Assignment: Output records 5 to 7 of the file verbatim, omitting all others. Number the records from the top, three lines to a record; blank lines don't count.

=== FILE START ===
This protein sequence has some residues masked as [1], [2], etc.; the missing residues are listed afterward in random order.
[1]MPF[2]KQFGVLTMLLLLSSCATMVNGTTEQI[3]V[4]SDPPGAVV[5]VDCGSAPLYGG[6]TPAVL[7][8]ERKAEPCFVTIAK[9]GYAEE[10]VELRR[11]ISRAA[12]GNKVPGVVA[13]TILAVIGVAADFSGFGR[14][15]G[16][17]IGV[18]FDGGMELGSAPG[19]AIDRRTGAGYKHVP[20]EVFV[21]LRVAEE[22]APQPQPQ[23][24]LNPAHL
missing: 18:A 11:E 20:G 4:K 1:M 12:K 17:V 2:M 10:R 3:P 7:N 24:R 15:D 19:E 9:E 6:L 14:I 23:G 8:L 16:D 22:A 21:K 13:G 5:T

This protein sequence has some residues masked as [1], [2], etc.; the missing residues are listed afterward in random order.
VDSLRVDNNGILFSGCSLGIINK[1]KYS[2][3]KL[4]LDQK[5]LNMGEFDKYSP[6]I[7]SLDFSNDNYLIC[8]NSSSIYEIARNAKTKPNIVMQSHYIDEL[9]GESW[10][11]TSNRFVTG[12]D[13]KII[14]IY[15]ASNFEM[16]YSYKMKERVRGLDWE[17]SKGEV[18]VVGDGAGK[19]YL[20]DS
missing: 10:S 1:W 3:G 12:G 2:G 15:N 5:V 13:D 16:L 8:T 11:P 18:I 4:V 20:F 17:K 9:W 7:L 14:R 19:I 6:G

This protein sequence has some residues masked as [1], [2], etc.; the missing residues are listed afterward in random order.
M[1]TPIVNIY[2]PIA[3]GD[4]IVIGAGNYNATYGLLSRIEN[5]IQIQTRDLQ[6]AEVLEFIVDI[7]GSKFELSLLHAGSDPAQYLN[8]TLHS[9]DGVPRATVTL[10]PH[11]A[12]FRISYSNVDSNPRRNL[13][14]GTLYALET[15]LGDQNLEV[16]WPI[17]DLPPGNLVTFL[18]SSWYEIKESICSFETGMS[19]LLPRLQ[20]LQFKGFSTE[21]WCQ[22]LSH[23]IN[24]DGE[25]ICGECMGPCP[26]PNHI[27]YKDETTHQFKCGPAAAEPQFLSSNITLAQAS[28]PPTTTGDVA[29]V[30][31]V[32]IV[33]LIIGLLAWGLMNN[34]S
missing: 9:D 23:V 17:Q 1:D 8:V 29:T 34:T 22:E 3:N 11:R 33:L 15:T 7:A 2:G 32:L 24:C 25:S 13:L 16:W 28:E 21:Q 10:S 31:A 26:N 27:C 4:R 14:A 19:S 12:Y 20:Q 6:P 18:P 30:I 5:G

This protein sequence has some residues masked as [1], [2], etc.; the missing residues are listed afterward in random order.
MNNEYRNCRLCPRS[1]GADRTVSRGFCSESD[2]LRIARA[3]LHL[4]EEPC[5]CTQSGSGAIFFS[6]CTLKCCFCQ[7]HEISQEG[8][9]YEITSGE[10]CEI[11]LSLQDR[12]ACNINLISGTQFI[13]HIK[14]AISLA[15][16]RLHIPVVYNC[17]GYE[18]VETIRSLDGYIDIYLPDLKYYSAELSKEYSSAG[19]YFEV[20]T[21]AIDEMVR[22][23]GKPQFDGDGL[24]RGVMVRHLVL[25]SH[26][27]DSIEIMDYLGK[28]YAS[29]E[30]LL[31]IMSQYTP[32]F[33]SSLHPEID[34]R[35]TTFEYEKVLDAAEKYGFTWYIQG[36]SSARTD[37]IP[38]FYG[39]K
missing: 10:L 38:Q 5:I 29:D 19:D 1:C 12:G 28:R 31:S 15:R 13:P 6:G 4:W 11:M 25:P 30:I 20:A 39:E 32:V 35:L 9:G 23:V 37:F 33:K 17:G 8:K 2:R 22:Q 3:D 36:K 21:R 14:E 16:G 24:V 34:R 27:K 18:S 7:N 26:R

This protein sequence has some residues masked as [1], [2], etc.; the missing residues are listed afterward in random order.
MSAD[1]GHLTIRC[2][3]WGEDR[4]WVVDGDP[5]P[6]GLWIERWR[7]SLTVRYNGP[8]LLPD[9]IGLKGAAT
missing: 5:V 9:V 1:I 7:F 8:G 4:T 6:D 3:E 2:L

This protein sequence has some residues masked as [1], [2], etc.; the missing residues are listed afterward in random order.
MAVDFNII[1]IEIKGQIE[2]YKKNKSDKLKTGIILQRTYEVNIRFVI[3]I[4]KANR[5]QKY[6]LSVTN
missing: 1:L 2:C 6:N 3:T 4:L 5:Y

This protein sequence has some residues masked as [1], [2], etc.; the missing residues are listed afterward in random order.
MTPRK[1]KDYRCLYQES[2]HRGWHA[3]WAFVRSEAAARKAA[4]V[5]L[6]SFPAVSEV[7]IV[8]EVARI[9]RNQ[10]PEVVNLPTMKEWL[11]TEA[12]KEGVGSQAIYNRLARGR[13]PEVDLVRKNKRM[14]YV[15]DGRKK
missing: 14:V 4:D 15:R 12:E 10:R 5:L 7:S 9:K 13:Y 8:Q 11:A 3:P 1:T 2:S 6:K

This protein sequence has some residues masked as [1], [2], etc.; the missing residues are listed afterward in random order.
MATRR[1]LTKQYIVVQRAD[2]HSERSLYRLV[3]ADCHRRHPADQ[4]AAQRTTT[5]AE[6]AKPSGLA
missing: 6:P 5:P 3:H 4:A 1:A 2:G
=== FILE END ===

This protein sequence has some residues masked as [1], [2], etc.; the missing residues are listed afterward in random order.
MSAD[1]GHLTIRC[2][3]WGEDR[4]WVVDGDP[5]P[6]GLWIERWR[7]SLTVRYNGP[8]LLPD[9]IGLKGAAT
missing: 5:V 9:V 1:I 7:F 8:G 4:T 6:D 3:E 2:L

This protein sequence has some residues masked as [1], [2], etc.; the missing residues are listed afterward in random order.
MAVDFNII[1]IEIKGQIE[2]YKKNKSDKLKTGIILQRTYEVNIRFVI[3]I[4]KANR[5]QKY[6]LSVTN
missing: 1:L 2:C 6:N 3:T 4:L 5:Y

This protein sequence has some residues masked as [1], [2], etc.; the missing residues are listed afterward in random order.
MTPRK[1]KDYRCLYQES[2]HRGWHA[3]WAFVRSEAAARKAA[4]V[5]L[6]SFPAVSEV[7]IV[8]EVARI[9]RNQ[10]PEVVNLPTMKEWL[11]TEA[12]KEGVGSQAIYNRLARGR[13]PEVDLVRKNKRM[14]YV[15]DGRKK
missing: 14:V 4:D 15:R 12:E 10:R 5:L 7:S 9:K 13:Y 8:Q 11:A 3:P 1:T 2:S 6:K